Sunday, May 25, 2008

Have We Forgotten How to Think?

It seems like lately there have been plenty of "doom & gloom" stories of how the United States is lagging behind our European and Asian counterparts when it comes to educating our population about science and technology. Our kids K-12 do not score as well on science and math tests compared to their global peers.

As a society, our US culture has always seemed to hold athletic prowess above academic achievement...traditionally, rallies were held for football and basketball team events, but never for forensic or music competitions. Our entertainment is more important. Tickets for a professional football game can cost more than a visit to the doctor that may improve our quality and longevity of our lives. Are those screwed-up values, or what?

Many of our teachers themselves were taught science and math in boring and confusing classes. No wonder that attitude carries over to when they have to teach their pupils. Have you seen the science and math textbooks currently in use now? In an attempt to seem more interesting, their layouts are colorful, but totally illogical in their presentation of facts. Sometimes rote learning is all that is require and needed...there is no extensive reasoning associated with why 2+2=4. Or why a rectangle has 4 sides! Some of these textbooks seem to fill up their pages with words just so their author can justify their reason for publishing a "new" version. Some textbooks written 40 years ago seem to be more reasonable and give concrete examples of practical problems and solutions. Like, "If you need to pour concrete in a semicircular area with a radius of 10', and each bag of concrete can cover 2.5 sq ft, how many bags of concrete will you need?" None of these silly "if train A leaves the station A at noon and travels 40 mph towards station B, and train B leaves station B at 12:25pm and travels 60 mph towards station A, when will they crash into each other?" Who the heck cares? Who would ever need to make that kind of calculation?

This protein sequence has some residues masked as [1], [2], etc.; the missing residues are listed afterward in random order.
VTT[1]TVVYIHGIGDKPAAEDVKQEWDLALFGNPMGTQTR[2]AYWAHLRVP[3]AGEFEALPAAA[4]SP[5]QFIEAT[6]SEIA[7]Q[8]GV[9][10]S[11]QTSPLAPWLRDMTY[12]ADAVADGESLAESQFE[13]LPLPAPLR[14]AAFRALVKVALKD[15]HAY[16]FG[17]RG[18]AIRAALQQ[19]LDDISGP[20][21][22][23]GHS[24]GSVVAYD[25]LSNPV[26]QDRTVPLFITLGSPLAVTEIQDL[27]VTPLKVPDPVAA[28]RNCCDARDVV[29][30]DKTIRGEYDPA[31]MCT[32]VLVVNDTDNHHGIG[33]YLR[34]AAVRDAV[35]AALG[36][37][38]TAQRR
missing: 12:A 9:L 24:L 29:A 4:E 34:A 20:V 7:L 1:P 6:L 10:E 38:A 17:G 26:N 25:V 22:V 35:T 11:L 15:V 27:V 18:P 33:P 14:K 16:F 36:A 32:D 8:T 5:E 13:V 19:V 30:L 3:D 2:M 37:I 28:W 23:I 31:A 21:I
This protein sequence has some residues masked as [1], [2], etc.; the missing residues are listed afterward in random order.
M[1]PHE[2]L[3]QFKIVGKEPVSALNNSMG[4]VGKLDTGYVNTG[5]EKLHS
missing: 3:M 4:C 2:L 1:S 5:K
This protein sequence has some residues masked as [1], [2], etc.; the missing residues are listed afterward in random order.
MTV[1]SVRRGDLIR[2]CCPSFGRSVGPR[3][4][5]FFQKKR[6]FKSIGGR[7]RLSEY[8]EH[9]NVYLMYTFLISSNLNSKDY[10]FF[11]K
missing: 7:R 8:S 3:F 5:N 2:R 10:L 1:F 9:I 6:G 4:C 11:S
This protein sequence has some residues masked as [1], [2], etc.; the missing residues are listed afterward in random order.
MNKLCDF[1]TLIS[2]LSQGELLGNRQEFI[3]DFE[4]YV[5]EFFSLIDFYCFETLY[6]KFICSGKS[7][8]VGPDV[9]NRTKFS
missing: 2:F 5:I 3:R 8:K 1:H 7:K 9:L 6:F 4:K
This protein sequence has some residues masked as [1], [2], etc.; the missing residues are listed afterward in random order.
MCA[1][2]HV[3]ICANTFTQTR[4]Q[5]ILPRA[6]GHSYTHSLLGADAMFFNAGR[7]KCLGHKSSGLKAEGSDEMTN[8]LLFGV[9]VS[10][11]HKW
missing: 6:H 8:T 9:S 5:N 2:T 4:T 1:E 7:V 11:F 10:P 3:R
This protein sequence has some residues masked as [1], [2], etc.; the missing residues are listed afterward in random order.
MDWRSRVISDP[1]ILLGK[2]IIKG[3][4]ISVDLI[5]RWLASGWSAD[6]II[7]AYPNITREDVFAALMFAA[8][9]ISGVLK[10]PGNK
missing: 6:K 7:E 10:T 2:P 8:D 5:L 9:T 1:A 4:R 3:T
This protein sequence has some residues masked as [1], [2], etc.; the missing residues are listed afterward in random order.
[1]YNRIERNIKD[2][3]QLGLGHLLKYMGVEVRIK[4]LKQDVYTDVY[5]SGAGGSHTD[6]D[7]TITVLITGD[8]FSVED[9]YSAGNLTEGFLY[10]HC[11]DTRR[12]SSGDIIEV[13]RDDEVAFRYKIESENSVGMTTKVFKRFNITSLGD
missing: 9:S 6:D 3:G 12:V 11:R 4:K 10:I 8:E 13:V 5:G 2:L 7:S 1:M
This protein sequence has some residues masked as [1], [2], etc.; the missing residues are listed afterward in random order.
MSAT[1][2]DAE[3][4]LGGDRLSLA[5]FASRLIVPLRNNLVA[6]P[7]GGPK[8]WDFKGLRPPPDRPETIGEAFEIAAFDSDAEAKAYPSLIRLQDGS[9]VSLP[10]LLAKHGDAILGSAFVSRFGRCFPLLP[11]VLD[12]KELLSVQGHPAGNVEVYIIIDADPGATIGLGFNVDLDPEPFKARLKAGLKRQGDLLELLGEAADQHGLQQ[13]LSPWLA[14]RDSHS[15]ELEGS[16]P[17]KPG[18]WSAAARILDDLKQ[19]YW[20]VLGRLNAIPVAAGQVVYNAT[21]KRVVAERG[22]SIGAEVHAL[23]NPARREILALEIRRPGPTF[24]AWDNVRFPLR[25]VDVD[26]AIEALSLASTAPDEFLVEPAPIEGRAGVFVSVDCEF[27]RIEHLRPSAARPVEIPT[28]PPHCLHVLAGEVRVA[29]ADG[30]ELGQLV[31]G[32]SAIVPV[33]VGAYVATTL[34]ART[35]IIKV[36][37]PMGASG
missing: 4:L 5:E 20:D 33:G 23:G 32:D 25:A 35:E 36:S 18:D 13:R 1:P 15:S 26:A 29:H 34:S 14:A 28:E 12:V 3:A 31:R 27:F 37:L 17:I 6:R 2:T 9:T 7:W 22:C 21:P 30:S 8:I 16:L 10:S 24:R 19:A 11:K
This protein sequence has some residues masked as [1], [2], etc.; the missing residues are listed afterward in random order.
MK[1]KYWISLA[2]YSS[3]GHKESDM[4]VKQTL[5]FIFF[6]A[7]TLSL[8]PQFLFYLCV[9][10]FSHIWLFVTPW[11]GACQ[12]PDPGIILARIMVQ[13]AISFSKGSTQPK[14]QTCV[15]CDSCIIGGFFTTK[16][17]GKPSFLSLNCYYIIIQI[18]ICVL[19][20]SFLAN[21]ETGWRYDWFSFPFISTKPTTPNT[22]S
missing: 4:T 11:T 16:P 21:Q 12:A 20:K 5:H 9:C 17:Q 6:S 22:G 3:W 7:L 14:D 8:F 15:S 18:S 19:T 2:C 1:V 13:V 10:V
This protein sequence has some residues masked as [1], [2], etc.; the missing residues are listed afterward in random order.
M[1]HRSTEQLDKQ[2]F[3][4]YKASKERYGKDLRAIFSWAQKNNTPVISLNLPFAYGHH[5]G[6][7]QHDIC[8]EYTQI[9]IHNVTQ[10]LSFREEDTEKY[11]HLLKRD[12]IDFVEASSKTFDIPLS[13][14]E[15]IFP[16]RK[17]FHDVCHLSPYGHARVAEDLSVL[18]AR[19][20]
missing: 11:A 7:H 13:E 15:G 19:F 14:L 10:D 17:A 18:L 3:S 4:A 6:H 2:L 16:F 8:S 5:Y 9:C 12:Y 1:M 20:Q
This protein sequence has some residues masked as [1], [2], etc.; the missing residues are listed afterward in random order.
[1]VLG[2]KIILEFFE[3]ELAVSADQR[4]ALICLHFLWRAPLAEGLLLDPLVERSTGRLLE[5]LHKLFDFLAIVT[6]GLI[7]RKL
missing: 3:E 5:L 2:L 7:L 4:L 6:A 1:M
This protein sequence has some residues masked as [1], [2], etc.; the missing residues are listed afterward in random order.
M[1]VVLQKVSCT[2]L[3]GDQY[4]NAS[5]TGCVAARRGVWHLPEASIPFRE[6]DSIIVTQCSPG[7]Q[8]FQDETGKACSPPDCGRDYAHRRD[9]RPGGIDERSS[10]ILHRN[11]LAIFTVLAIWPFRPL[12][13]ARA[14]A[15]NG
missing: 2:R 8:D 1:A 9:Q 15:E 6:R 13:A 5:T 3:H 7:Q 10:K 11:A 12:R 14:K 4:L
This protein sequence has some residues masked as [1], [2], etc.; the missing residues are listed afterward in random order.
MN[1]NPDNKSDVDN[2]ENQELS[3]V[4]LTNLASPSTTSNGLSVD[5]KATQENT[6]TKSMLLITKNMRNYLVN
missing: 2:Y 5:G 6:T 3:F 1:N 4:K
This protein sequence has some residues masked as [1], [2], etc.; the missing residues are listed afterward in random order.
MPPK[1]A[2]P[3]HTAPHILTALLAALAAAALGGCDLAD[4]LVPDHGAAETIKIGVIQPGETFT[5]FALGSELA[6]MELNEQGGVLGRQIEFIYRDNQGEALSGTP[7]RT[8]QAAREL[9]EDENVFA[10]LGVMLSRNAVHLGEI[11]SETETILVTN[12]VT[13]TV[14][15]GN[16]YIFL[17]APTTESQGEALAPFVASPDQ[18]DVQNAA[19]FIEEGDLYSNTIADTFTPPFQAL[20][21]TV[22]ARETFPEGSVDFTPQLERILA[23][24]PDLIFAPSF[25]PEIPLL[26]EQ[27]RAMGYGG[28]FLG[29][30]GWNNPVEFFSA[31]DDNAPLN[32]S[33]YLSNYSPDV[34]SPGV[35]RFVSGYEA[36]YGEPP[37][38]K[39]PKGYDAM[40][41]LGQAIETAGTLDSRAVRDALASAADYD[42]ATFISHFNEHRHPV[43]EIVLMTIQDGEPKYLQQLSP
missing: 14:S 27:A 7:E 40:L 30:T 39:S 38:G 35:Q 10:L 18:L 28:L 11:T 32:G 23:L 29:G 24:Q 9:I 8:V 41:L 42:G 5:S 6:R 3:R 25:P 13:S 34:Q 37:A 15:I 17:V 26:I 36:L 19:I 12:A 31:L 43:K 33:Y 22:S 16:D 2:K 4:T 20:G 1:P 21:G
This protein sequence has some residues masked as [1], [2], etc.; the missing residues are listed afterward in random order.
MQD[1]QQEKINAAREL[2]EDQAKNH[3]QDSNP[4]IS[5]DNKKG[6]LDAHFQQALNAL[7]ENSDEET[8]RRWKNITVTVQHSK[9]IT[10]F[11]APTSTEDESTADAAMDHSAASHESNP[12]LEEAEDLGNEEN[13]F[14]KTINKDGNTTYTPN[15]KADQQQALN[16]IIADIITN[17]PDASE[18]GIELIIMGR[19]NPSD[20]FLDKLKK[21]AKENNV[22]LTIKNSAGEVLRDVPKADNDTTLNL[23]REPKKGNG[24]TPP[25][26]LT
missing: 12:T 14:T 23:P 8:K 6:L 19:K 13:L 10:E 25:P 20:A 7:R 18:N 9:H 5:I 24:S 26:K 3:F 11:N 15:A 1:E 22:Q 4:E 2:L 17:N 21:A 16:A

Science helps us describe the world around us, it helps us describe ourselves. It attempts to organize and explain. Science is what provides us sustenance and shelter. It even gives us an appreciation for things on a more spiritual plane as there is so much we still cannot explain.

However, science, math, and associated fields do require you to think! To analyze and form opinions and judgements based on what is seen, on facts...not emotions or conjecture. All too often people really do not want to take the time and effort to really think things through. They are too work, they just go through the motions just to pull a paycheck. At home, they have no interest in improving their minds, and therefore the opportunity to improve their position in society, help their family, or help their community. It would be considered outrageous to request them to read up on something related to work on their own time. TV or computer games waste away a lot of leisure time. It really is a kind of selfish existence. And their kids have these parents as their role models.

We allow the news media to present their version of what is "news". Editors are just that, they edit an article not so much for space reasons, but more so for content. Creative cut & paste can make any article sound totally different than what was originally reported. The Internet is a great medium for exchange of information, but it's a two-edge sword. There is lots of misinformation out there also. And if we choose to not really think about the source or credibility or validity of the information, then we really will find ourselves in "Alice in Wonderland" where the normal rules do not apply. Even this blog is just one person's is not fact, but there has been some thought behind it.

Be skeptical. Challenge people when they express an opinion. Ask them what they think, not what they feel. Encourage questions. Ask why?

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